Examining Potential Correlations between WLAN Security and Social Statistics

By Joseph Avanzato

In the modern world, the prevalence of personal Wireless Local Area Networks (WLAN) is a given, with WLANs existing in nearly every home and workplace as a means to facilitate WAN connections. The development of WLANs has greatly benefited most, but the nature of the wireless access medium leads to potentially unwanted intruders or eavesdroppers who wish to perform malicious actions utilizing vulnerable WLANs. It is for this reason that most access points have the ability to provide security at various levels, typically provided through either the Wired Equivalent Privacy (WEP) or Wi-Fi Protected Access/2 (WPA2) protocols. Introduced in the original 802.11 standard, WEP was designed to provide confidentiality to wireless exchanges via the use of RC4, a stream cipher. Unfortunately, WEP was found to contain vulnerability in its implementation of RC4 which led to the discovery of a passive key-recovery attack. In response, WPA and WPA2 were introduced, providing greater levels of security in two separate modes known as Temporal Key Integrity Protocol (TKIP) and a CTR with CBC-MAC mode known as CCMP. TKIP implements RC4 with a per-packet key while CCMP utilizes the Advanced Encryption Standard (AES) block cipher in Counter mode with a CBC-MAC integrity check.

Unfortunately, security standards are not everyone’s top priority; in fact, most people would likely not regard their level of Wi-Fi security as an important factor in their life, which is shocking. This blog seeks to merge population data such as mean annual income, property values and crime rates with an assessment of WLAN security levels performed on a per-neighborhood basis in Rochester, NY. The goal of merging this data is to make informed assessments as to whether any type of correlation may exist between these factors and the collected aggregate security levels in order to better direct information and security mechanisms to vulnerable population demographics. WLAN analysis is performed via the use of Acrylic Wi-Fi, a tool similar to Omnipeek or Wireshark with the ability to utilize promiscuous mode on compatible wireless NICs, in our case a D-Link DWA-160 USB adapter with custom drivers. Using a laptop collecting WLAN data strapped into the passenger seat, routes across Rochester’s neighborhoods were navigated in what is known as Wardriving, defined in this case to mean the mobile and passive collection and analysis of Wi-Fi signals. Personal information such as MAC addresses, SSIDs or BSSIDs and IP addresses were discarded upon capture and only pertinent information relating to the available security modes was kept. This manner of collection preserves privacy while still allowing for the necessary analysis.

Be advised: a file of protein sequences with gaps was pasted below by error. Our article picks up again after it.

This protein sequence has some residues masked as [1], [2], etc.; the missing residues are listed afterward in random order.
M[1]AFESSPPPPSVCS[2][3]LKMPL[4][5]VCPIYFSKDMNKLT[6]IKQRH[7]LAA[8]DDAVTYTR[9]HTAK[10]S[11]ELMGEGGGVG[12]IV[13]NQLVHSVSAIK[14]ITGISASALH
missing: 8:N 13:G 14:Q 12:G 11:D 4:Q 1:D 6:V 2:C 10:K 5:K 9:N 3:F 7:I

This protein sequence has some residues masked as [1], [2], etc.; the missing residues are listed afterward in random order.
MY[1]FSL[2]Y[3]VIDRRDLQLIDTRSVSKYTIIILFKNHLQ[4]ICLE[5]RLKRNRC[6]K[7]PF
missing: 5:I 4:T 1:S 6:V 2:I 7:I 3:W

The exact delineation of a particular neighborhood as given in [2] tends to vary from source to source. In addition, certain neighborhoods are much larger than others and population density varies greatly. To help account for some of these factors, data collection did not follow the neighborhood outlines but instead focused on collecting a reasonable sum of packets from the neighborhood in question. This helped form an accurate picture of each area in order to make informed comparisons between them. Once data is collected for a particular neighborhood, relative percentages are assigned to the various security categories and used as a more explicit means of comparison. In general, figure 1 below demonstrates the neighborhoods of Rochester, N.Y., the focus of this study as given per [2].

1.png

Figure 1. Neighborhood outlines given per [2]

Instead of collecting data for every single neighborhood of Rochester, a sub-set of 10 were analyzed (Represented via numbers in figure 1), with the selected areas listed in figure 2 below. These ten represent a range of disparity in median incomes, crime rates and property values and will help to gain an accurate cross-section of the city for further analysis. The neighborhoods are listed below with their relative data collected and averaged from various sources, ordered according to the travel path given in figure 1 [1,2,3,4,5,6,7]. This data will be used to data to make informed evaluations when cross-referenced with the collected WLAN data, presented further below in this blog.

Neighborhood

Average Property Listing (In Thousands, [1,4,7])

Violent Crimes (~Last 10 Years [3])

Median Income (In Thousands, [4,5,6,7]

  1. Strong

$123

9

$41

  1. Mt. Hope/Highland

$146

4

$34

  1. Ellwanger-Barry

$164

9

$42

  1. South Wedge

$94

10

$37

  1. Center City

$365

42

$53

  1. Upper Falls

$22

73

$23

  1. Mayor’s Heights

$40

26

$31